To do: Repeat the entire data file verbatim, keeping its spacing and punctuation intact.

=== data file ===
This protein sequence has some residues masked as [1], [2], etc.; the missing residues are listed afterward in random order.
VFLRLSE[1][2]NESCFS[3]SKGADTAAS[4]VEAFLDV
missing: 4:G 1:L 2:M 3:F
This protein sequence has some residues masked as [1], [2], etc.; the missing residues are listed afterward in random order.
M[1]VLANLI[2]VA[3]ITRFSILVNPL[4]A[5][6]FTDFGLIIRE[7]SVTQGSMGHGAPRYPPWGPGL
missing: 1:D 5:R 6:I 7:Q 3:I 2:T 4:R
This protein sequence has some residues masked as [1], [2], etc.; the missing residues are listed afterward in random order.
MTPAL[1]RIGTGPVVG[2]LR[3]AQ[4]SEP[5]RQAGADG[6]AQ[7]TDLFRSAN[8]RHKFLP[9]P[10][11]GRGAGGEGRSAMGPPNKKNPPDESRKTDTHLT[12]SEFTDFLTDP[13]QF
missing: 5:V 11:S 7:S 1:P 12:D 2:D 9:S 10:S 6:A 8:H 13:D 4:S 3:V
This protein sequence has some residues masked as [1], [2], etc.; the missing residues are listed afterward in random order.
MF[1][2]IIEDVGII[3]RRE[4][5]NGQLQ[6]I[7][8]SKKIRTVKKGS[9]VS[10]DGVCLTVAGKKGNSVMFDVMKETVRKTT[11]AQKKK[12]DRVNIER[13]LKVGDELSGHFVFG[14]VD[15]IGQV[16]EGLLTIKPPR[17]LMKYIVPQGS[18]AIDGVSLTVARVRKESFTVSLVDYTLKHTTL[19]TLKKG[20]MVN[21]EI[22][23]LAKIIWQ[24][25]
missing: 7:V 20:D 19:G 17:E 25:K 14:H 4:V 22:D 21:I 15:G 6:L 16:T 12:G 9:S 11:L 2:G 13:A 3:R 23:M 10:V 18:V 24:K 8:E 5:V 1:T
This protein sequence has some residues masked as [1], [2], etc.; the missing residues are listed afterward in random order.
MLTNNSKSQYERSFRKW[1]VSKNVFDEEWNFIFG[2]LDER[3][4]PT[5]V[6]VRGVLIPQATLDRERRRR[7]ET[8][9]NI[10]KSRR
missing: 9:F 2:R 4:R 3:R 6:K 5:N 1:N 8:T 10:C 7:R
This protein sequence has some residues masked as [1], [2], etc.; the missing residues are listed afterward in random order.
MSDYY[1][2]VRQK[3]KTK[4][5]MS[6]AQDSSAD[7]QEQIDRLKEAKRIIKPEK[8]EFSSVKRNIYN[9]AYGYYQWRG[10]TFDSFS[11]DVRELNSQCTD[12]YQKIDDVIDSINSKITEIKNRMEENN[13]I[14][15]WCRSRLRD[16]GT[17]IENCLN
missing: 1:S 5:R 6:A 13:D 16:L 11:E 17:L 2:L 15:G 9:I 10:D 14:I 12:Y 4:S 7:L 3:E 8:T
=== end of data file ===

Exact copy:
This protein sequence has some residues masked as [1], [2], etc.; the missing residues are listed afterward in random order.
VFLRLSE[1][2]NESCFS[3]SKGADTAAS[4]VEAFLDV
missing: 4:G 1:L 2:M 3:F
This protein sequence has some residues masked as [1], [2], etc.; the missing residues are listed afterward in random order.
M[1]VLANLI[2]VA[3]ITRFSILVNPL[4]A[5][6]FTDFGLIIRE[7]SVTQGSMGHGAPRYPPWGPGL
missing: 1:D 5:R 6:I 7:Q 3:I 2:T 4:R
This protein sequence has some residues masked as [1], [2], etc.; the missing residues are listed afterward in random order.
MTPAL[1]RIGTGPVVG[2]LR[3]AQ[4]SEP[5]RQAGADG[6]AQ[7]TDLFRSAN[8]RHKFLP[9]P[10][11]GRGAGGEGRSAMGPPNKKNPPDESRKTDTHLT[12]SEFTDFLTDP[13]QF
missing: 5:V 11:S 7:S 1:P 12:D 2:D 9:S 10:S 6:A 8:H 13:D 4:S 3:V
This protein sequence has some residues masked as [1], [2], etc.; the missing residues are listed afterward in random order.
MF[1][2]IIEDVGII[3]RRE[4][5]NGQLQ[6]I[7][8]SKKIRTVKKGS[9]VS[10]DGVCLTVAGKKGNSVMFDVMKETVRKTT[11]AQKKK[12]DRVNIER[13]LKVGDELSGHFVFG[14]VD[15]IGQV[16]EGLLTIKPPR[17]LMKYIVPQGS[18]AIDGVSLTVARVRKESFTVSLVDYTLKHTTL[19]TLKKG[20]MVN[21]EI[22][23]LAKIIWQ[24][25]
missing: 7:V 20:D 19:G 17:E 25:K 14:H 4:V 22:D 21:I 15:G 6:L 16:T 12:G 9:S 11:L 2:G 13:A 3:R 23:M 10:V 18:V 24:K 8:E 5:V 1:T
This protein sequence has some residues masked as [1], [2], etc.; the missing residues are listed afterward in random order.
MLTNNSKSQYERSFRKW[1]VSKNVFDEEWNFIFG[2]LDER[3][4]PT[5]V[6]VRGVLIPQATLDRERRRR[7]ET[8][9]NI[10]KSRR
missing: 9:F 2:R 4:R 3:R 6:K 5:N 1:N 8:T 10:C 7:R
This protein sequence has some residues masked as [1], [2], etc.; the missing residues are listed afterward in random order.
MSDYY[1][2]VRQK[3]KTK[4][5]MS[6]AQDSSAD[7]QEQIDRLKEAKRIIKPEK[8]EFSSVKRNIYN[9]AYGYYQWRG[10]TFDSFS[11]DVRELNSQCTD[12]YQKIDDVIDSINSKITEIKNRMEENN[13]I[14][15]WCRSRLRD[16]GT[17]IENCLN
missing: 1:S 5:R 6:A 13:D 16:L 11:E 17:L 2:L 15:G 9:I 10:D 14:I 12:Y 4:S 7:L 3:E 8:T